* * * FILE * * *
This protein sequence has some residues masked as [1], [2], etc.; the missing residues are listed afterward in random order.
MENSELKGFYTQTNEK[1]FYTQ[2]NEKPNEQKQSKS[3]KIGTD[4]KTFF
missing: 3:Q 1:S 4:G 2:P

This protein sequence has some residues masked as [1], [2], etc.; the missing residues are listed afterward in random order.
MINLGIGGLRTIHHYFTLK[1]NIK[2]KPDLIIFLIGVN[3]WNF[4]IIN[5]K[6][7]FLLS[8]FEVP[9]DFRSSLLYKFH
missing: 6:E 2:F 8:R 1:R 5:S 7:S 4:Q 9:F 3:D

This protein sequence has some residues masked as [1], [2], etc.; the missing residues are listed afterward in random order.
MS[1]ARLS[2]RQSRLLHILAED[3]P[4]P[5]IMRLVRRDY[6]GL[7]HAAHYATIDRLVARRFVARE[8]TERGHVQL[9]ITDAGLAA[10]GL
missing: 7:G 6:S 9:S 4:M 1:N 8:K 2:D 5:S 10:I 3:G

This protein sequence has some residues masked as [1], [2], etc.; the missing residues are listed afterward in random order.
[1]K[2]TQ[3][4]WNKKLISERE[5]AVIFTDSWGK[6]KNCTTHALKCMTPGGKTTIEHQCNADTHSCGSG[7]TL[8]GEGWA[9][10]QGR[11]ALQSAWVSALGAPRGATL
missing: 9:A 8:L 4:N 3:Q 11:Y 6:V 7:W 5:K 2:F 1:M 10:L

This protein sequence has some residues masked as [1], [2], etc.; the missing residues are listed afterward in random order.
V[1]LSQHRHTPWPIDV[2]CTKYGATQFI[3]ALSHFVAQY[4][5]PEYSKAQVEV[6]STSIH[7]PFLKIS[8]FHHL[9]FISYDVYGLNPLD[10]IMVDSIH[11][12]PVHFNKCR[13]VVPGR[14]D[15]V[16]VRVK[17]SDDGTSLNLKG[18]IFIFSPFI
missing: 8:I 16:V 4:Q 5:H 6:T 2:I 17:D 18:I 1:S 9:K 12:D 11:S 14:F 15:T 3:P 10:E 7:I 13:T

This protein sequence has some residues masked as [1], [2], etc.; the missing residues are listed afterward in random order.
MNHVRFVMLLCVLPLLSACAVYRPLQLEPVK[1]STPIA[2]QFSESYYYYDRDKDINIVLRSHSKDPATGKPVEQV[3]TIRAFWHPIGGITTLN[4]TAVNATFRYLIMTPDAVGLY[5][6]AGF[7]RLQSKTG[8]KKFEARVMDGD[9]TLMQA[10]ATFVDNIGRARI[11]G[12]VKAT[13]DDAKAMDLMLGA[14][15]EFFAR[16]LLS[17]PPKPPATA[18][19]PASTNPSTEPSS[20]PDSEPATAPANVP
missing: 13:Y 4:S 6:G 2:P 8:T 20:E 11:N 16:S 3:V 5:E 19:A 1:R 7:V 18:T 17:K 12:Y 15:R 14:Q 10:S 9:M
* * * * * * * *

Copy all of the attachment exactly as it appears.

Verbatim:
This protein sequence has some residues masked as [1], [2], etc.; the missing residues are listed afterward in random order.
MENSELKGFYTQTNEK[1]FYTQ[2]NEKPNEQKQSKS[3]KIGTD[4]KTFF
missing: 3:Q 1:S 4:G 2:P

This protein sequence has some residues masked as [1], [2], etc.; the missing residues are listed afterward in random order.
MINLGIGGLRTIHHYFTLK[1]NIK[2]KPDLIIFLIGVN[3]WNF[4]IIN[5]K[6][7]FLLS[8]FEVP[9]DFRSSLLYKFH
missing: 6:E 2:F 8:R 1:R 5:S 7:S 4:Q 9:F 3:D

This protein sequence has some residues masked as [1], [2], etc.; the missing residues are listed afterward in random order.
MS[1]ARLS[2]RQSRLLHILAED[3]P[4]P[5]IMRLVRRDY[6]GL[7]HAAHYATIDRLVARRFVARE[8]TERGHVQL[9]ITDAGLAA[10]GL
missing: 7:G 6:S 9:S 4:M 1:N 8:K 2:D 5:S 10:I 3:G

This protein sequence has some residues masked as [1], [2], etc.; the missing residues are listed afterward in random order.
[1]K[2]TQ[3][4]WNKKLISERE[5]AVIFTDSWGK[6]KNCTTHALKCMTPGGKTTIEHQCNADTHSCGSG[7]TL[8]GEGWA[9][10]QGR[11]ALQSAWVSALGAPRGATL
missing: 9:A 8:L 4:N 3:Q 11:Y 6:V 7:W 5:K 2:F 1:M 10:L

This protein sequence has some residues masked as [1], [2], etc.; the missing residues are listed afterward in random order.
V[1]LSQHRHTPWPIDV[2]CTKYGATQFI[3]ALSHFVAQY[4][5]PEYSKAQVEV[6]STSIH[7]PFLKIS[8]FHHL[9]FISYDVYGLNPLD[10]IMVDSIH[11][12]PVHFNKCR[13]VVPGR[14]D[15]V[16]VRVK[17]SDDGTSLNLKG[18]IFIFSPFI
missing: 8:I 16:V 4:Q 5:H 6:T 2:I 17:D 18:I 1:S 9:K 12:D 11:S 14:F 15:T 3:P 10:E 7:I 13:T

This protein sequence has some residues masked as [1], [2], etc.; the missing residues are listed afterward in random order.
MNHVRFVMLLCVLPLLSACAVYRPLQLEPVK[1]STPIA[2]QFSESYYYYDRDKDINIVLRSHSKDPATGKPVEQV[3]TIRAFWHPIGGITTLN[4]TAVNATFRYLIMTPDAVGLY[5][6]AGF[7]RLQSKTG[8]KKFEARVMDGD[9]TLMQA[10]ATFVDNIGRARI[11]G[12]VKAT[13]DDAKAMDLMLGA[14][15]EFFAR[16]LLS[17]PPKPPATA[18][19]PASTNPSTEPSS[20]PDSEPATAPANVP
missing: 13:Y 4:S 6:G 2:P 8:T 20:E 11:N 16:S 3:V 5:E 19:A 1:R 7:V 18:T 17:K 12:Y 15:R 14:Q 10:S 9:M